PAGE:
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“Ain’t No Party Like My Nana’s Tea Party”

So December is finally upon us, and with this last article, I will talk to you about my family and how our close-knit values have helped shape who I am as a semi-functional adult today (and I’ll really try my best to pepper in a few fun and hopefully embarrassing memories about my family). Without further ado, let’s jump in!

Firstly in terms of structure, there is a stereotype of Irish families to be really really big, which in part is true; I have many friends with 60+ first cousins and even more second cousins. That’s crazy to me! But hey, as we say back home, not everyone owns a TV… (If you don’t get that joke, you never will)

The first and only time my brother was happy about having two new siblings!

As for my family, I have fairly complex pyramid. Firstly there are my two parents (Helen and Connor) and my older brother Adam, 23 (I think), and my twin sister Tasha, 21. Nothing too complex there. Growing up we had a very traditional childhood and were taught to be very self-sufficient. I grew up with 6 childhood friends that I still hang out with, and after all the personal problems we have all suffered, these 6 people would definitely be in my vein diagram of “Family.” I just had to include them as they are an essential part of my family life. Back-on-track, my siblings and I had the standard sibling rivalry for each other and would interchange who ganged up on whom on a daily basis i.e. I would wake up with my brother as my best friend and would go to sleep with him as my “mortal enemy” and my sister as my bestie. Middle-class “struggs” were so real haha. Since I was born, myself, my siblings, and the majority of my cousins would go to my granny’s house almost every Sunday of the year (that’s approximately 1115 “granny Sunday’s” so far), and we’d gossip and exchange the news of the week. The adults would eat cakes and biscuits in the living room whereas the children would be let loose on the biscuit tin in the kitchen and would be able to gossip about which school friend they now hated. There is an undefined grey-area of an age whereby you essentially are promoted into the “elite” adult circle. That’s where you want to be. The fact that I live 5 doors away from my grandparents means that I saw them several times a week and have since decided I am the self-proclaimed favourite grandchild (as we all attempt to prove). I now have 30 first-cousins, with the recent addition of 6 second cousins that have earned first-cousin status to me, 3 cousins-in-law, 2 cousins once-removed, and expecting a third 🙂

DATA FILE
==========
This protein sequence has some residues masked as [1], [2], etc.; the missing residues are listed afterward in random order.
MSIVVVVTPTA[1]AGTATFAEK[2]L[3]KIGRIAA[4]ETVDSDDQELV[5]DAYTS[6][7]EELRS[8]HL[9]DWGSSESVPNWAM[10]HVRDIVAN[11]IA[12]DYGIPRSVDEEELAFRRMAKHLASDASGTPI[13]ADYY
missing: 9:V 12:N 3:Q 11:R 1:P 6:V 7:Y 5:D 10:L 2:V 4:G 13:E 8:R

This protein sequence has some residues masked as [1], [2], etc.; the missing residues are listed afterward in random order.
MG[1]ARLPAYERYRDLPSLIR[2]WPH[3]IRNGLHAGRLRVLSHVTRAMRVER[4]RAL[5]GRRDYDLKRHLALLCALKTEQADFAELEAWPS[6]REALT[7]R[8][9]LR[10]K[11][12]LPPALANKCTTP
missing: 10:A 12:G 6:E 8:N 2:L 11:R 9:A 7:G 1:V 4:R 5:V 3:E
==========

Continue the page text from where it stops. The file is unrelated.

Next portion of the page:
Emma, Evelyn, Rose, Caoimhe, Sarah & Ben: My childhood friends.

First day of school

My Granny Rose is top of the pecking order on my father’s side of the family, along with her much quieter sidekick, granddad Jim. They are a very traditional catholic family and most recently celebrated their 50th wedding anniversary together. They have been the glue in my family and we all raise each other and help each other during struggles. My granny will be the butt of every single joke but will always shake it off with a smile or grumble at us and then we’ll all laugh about it and start again. That’s the circle of life right?? This was my family dynamics for a long time until I entered adolescence.

Queen Bee and the Main Man himself

When I was 10 my parents separated and divorced on the most amicable terms possible, and everything they did and breathed after this was for the betterment of me and my siblings. From then we were carted every week from dad’s house to mum’s house, back to dad’s house and then once again to mum’s. Lather, Rinse, Repeat. My parents still offered to drive us to see our other parent whenever we wanted and were very supportive of including each other in our lives but I definitely felt like Jacqueline Wilson’s “The Suitcase Kid” (A children’s book I finished reading months before my parents announced their split… spooky). Even during this time I would go to Granny Sunday’s and still see most of my family. Currently my parents don’t often speak and will interact through myself and my siblings; which usually suits everyone and works more smoothly than you’d think.